The One Job We Cannot Do Without

JUST SAYIN’-Food from the supermarket.  Letters from your mailbox.  On-line orders delivered to your door.  Prescriptions at the pharmacy.  Clothes at the mall.  Fuel at the gas station or airport.  Of course the list goes on, but what do all these have in common?  Cargo that arrives via truck. 

Perhaps we take those drivers and what they do for granted.  How often do we consider that our fresh fruit, vegetables, dairy, and meat were all delivered by truck? 

In a recent article, I spoke of the dangers of long-distance truck routes that don’t allow for sufficient rest and rejuvenation. Even earlier I wrote about pollution issues around truck terminals. 

Now I am addressing one more very significant point:  How we treat truck drivers at the busiest ports in America—the Ports of Long Beach and Los Angeles.  Cargoes are delivered and picked up hundreds of times daily, significantly advancing our international market partnerships which result in major contributions to our local and national economies—yet with little or no thought given to the drivers who make all this profitability possible.  It should be obvious that there would be no commerce if not for the hard work, dedication, and diligence of the drivers behind the wheel.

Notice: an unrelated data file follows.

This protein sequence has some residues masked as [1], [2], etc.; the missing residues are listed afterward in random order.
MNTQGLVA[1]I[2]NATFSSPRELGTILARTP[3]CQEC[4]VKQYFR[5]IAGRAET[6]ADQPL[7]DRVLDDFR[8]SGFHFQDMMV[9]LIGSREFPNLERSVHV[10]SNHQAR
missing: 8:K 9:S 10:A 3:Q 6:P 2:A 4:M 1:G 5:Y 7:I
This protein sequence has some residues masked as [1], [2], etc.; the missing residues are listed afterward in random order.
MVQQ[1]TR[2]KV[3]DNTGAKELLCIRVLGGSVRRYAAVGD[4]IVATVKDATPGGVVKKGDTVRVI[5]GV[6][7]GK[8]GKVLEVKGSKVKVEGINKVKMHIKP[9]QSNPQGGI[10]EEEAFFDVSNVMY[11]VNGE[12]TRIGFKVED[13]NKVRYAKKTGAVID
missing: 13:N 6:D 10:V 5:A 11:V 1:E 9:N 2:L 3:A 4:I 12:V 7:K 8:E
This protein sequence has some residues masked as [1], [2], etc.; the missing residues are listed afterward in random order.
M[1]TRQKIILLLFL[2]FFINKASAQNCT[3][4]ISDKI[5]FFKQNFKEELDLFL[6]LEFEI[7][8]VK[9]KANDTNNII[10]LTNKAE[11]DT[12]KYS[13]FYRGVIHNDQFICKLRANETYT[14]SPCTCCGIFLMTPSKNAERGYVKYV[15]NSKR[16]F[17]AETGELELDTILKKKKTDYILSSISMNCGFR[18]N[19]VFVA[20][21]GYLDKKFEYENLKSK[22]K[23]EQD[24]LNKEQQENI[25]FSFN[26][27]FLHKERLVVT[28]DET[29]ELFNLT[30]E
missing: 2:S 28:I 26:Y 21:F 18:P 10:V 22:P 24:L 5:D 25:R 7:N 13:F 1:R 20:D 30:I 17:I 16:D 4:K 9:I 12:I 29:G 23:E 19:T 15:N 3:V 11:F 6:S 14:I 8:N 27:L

Once upon a time, truck drivers could make a comfortable living—supporting family and experiencing the American Dream.  In general, this is no longer the case.  Because of the recent downturn in the economy (though we are certainly in a recovery mode now), many trucking companies have gone out of business.  Very few remaining companies are unionized—the result of which produces a significant impact on the average driver whose work is exhausting and grueling, fraught with danger and hazard. 

The so-called independent contractors are fed up!  One is quoted as saying:  “This is dangerous work that we do … We deserve to have respect on the job as well as fair benefits and a pension.  This is a fight against exploitation.”  They want affordable healthcare and a pension upon which they can depend (with the ability to retire at an early enough age so that they can enjoy the fruit of their labor for at least a few years).  

Studies have shown that the average truck driver passes away within 3-5 years of retirement, certainly in part because of the tremendous physical and mental strain they are under throughout their trucking career, let alone the long-term, often deplorable conditions to which drivers are exposed.  This is why we need unions—to obtain and protect their rights! 

So what is the principal issue here and what are independent contractors 

In recent weeks and months, there have been periodic Teamster strikes across the nation that are addressing concerns similar to what our people here are doing right now at our two major ports.  In January, the job action by the port drivers produced a union contract at the Toll Group.   Clearly then, strikes and picket lines and boycotts can produce positive change!  

Between late last Sunday through Tuesday of this week (24 hours a day in 4-hour shifts), drivers picketed Green Fleet Systems.  Its offenses are, at minimum, three-fold:  avoidance of paying its fair share of taxes, shifting to these drivers its own business expenses, failing to pay for overtime hours.